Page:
homeland security


Congress set up the Department of Homeland Security (DHS) after 9/11 to coordinate the 22 agencies that were previously preparing for a terrorist attack each from a different angle and different agency. While the DHS may have since suffered an unfair share of duct tape and amber alert jokes, its rocky first three years of life merited some legitimate criticisms, including that the 22 agencies still aren't talking to each other fluidly and that too little is being done to secure our highest risk targets. While we don't look at those criticisms here, we do offer the basics on DHS, including the agencies it covers and spending.

The Department of Homeland Security

What it does.

DHS is charged with preparing and protecting the nation from both natural and terrorist disasters and emergencies. This covers a lot of ground, including: intelligence and warning; border and transportation security; domestic counterterrorism; protecting critical infrastructure; defending against catastrophic threats; and emergency preparedness and response.

How it's set up.

The 22 agencies under the Department of Homeland Security are split into six overarching divisions that have their own directors. All divisions report to the Director of Homeland Security. About 183,000 employees fall under DHS. WH

The six divisions

What they do

The agencies they run (and the departments they come from)

Information Analysis and Infrastructure Protection

Analyze information to identify threats, vulnerabilities and priorities for protective measures. Create a national plan for securing key resources and infrastructure. Run the Homeland Security Advisory System

  • National Infrastructure Protection Center (FBI)
  • National Communications System (Defense)
  • Critical Infrastructure Assurance Office (Commerce)
  • National Infrastructure Simulation and Analysis Center (Energy)
  • Federal Computer Incident Response Center (GSA)

Science and Technology

Develop policy and plan to identify and develop countermeasures for chemical, biological, radiological, nuclear and other threats.

  • National Bio-weapons Defense Analysis Center (Defense)
  • Plum Island Animal Disease Center (USDA)
  • Chemical, biological and nuclear nonproliferation programs (Energy)
  • Environmental Measurements Laboratory (Energy)
  • Advanced scientific computing research programs and activities (Energy)

Border and Transportation Security

Prevent terrorists from entering. Secure borders, waters, ports, terminals, waterways and transportation systems. Immigration enforcement. Create and administer visa and entry rules.

  • Customs Service (Treasury)
  • Transportation Security Administration (Transportation)
  • Federal Protective Service (GSA)
  • Federal Law Enforcement Training Center (Treasury)
  • Office for Domestic Preparedness (Justice)
  • Immigration and Naturalization Service (Justice)

Emergency Preparedness and Response

Oversee emergency response to terrorist attacks, major disasters, and other emergencies. Build a national incident management system and develop a national response plan.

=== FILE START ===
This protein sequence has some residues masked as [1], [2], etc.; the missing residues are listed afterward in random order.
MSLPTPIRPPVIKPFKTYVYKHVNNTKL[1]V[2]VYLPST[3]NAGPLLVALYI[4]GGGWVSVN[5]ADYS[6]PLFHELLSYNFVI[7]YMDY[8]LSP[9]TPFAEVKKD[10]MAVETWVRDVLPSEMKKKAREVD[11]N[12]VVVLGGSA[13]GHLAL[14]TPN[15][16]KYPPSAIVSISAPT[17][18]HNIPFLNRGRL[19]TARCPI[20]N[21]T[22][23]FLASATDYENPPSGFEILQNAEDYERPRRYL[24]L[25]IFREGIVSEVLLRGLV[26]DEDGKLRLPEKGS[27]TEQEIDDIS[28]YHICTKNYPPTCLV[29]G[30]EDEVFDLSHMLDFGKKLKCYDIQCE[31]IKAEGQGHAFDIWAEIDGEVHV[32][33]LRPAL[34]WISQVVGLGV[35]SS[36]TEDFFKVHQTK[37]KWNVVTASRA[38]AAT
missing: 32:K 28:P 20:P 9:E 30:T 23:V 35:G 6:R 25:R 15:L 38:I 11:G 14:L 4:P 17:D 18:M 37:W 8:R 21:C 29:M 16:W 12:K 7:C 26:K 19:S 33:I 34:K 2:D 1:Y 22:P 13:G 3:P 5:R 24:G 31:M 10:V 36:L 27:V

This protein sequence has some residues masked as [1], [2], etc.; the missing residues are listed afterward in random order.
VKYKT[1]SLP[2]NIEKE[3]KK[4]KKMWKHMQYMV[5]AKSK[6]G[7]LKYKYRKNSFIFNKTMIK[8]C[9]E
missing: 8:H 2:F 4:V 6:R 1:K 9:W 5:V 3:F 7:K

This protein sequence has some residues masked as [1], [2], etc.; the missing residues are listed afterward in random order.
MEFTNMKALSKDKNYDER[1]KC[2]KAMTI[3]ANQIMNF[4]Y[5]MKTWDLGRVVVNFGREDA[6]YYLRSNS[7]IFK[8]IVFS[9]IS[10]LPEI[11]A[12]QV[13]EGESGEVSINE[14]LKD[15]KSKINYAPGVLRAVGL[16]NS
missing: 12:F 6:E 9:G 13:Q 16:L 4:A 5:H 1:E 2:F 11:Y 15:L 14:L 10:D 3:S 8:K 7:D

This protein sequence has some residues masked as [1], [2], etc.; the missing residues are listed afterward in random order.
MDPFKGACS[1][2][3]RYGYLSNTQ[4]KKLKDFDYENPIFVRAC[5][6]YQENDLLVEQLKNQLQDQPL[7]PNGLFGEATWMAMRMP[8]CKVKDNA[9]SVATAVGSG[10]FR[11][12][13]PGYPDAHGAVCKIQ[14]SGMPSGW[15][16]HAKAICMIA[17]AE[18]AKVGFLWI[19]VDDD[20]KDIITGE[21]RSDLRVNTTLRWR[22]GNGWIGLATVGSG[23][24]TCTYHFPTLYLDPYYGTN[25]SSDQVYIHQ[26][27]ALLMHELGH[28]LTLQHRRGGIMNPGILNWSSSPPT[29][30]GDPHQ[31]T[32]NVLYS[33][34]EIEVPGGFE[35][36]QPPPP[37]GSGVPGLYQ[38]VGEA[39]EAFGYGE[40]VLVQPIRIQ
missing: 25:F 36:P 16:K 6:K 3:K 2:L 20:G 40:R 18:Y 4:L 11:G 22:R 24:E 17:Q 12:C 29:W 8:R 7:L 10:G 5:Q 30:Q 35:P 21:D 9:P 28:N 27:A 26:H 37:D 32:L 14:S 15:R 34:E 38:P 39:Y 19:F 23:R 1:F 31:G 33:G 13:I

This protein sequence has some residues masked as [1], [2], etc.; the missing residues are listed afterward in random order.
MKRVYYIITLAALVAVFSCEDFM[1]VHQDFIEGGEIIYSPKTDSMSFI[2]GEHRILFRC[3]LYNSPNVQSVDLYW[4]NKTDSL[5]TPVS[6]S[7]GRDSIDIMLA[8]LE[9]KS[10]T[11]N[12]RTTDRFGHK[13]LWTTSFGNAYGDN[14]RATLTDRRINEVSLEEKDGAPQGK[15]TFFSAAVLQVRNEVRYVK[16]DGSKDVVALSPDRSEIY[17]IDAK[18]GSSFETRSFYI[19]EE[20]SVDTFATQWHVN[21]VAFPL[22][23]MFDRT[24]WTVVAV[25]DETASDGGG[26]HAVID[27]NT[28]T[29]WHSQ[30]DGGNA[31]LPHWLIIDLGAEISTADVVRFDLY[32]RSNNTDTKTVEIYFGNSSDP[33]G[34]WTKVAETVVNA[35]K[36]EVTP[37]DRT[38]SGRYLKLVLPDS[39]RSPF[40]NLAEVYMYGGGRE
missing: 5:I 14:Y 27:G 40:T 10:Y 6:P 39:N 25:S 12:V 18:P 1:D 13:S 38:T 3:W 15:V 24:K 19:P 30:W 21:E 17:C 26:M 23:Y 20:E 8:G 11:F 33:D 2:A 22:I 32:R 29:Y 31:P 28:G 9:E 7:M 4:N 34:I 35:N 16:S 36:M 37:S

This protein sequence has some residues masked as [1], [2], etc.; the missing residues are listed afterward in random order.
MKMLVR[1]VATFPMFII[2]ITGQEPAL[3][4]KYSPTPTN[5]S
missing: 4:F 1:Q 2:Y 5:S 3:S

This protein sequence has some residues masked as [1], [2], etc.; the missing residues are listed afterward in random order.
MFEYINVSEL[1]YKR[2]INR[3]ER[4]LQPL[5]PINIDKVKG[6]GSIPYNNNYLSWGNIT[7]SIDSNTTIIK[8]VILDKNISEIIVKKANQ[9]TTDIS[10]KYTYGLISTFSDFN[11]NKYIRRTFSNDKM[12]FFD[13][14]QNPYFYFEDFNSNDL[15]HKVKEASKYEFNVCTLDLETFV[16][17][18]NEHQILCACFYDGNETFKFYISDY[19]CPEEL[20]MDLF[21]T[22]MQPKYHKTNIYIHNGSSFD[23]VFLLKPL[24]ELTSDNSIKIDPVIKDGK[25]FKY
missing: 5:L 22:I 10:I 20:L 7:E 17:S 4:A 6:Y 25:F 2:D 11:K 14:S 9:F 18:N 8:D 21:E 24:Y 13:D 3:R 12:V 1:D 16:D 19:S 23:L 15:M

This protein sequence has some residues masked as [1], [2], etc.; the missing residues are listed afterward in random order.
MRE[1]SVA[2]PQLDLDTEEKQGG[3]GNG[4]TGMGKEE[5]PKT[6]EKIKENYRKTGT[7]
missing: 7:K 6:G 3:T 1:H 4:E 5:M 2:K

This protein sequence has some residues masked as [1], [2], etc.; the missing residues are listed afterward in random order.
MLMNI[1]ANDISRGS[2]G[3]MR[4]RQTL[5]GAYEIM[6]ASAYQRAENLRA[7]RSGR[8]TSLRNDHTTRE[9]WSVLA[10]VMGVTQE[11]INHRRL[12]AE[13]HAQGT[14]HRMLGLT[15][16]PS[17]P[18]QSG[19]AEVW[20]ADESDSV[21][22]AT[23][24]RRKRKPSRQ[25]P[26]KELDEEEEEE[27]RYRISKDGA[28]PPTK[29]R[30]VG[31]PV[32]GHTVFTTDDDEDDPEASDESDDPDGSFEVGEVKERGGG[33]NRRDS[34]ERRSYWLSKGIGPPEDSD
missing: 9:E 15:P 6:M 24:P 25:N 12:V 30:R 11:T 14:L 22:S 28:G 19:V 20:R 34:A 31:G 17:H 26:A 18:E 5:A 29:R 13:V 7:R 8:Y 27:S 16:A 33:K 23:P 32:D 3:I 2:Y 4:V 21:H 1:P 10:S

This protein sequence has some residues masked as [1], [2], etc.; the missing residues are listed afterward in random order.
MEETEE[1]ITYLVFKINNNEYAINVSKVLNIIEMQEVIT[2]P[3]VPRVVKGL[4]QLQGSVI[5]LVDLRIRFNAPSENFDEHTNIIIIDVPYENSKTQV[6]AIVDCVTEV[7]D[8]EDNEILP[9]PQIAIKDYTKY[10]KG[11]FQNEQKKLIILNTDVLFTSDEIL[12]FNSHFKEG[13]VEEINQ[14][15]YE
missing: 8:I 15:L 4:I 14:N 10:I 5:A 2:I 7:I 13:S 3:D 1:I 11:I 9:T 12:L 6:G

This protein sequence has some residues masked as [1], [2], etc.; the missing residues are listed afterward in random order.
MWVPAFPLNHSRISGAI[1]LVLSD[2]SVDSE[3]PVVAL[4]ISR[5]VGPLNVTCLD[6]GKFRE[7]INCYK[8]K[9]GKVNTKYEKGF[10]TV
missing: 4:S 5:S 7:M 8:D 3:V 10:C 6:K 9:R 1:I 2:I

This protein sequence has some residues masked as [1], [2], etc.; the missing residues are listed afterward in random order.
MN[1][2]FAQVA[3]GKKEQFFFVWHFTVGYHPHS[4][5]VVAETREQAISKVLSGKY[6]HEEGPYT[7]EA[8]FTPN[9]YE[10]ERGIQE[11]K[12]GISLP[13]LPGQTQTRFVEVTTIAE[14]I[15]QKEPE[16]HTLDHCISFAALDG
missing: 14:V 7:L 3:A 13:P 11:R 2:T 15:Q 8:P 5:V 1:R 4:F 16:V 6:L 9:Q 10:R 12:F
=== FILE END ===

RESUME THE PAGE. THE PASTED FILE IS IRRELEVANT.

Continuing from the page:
• Federal Emergency Management Agency
  • Integrated Hazard Information System
  • National Oceanic and Atmospheric Administration
  • National Domestic Preparedness Office (FBI)
  • Domestic Emergency Support Teams (Justice)
  • Emergency preparedness, national disaster and medical response systems (HHS)
  • Strategic National Stockpile (HHS)

Coast Guard

Secret Service

These agencies stay intact and report directly to the Director of Homeland Security.

source: GAO (pdf)


Figuring out how much funding goes into homeland security is tricky for two reasons: 1) not all funds given to DHS are used for homeland security (some are used for general immigration services, for example) and 2) other agencies outside DHS also spend on homeland security. The good news is that CBO has done the figuring for us. They've also tracked how much money has been authorized for homeland security since 2001.

source: CBO. other numbers can be found at GAO (pdf) and CRS (pdf)

More reading

  • The 9/11 Commission's report and recommendations on improving homeland security and their December 2005 report card (pdf) on the feds' progress. The GAO gives a four year progress report on the Department of Homeland Security's achievements and failings. Homeland Security Secretary Chertoff gives an overview of what HS has been up to over the past 5 years.

Missy Laney

Logging in all visitors: As of December, 2005 the Department of Homeland Security installed "US Visit" systems at all of the nation's 115 international airports and 15 sea and 154 land ports - so now every non-Mexican or non-Canadian foreigner gets an automatic fingerprint check and digital photo when entering the states. What's still in the works: keeping track of when those visitors leave. NYT

Spiffing up covert actions. The Washington Post covers some of the operational and policy shifts the CIA and administration have made to respond to al Qaeda, including foreign collaborations, secret prisons on foreign soil and redefining "assassination." WP

Facts pulled together by Steven Cytryn. Summer 2005. Updated July 2007.

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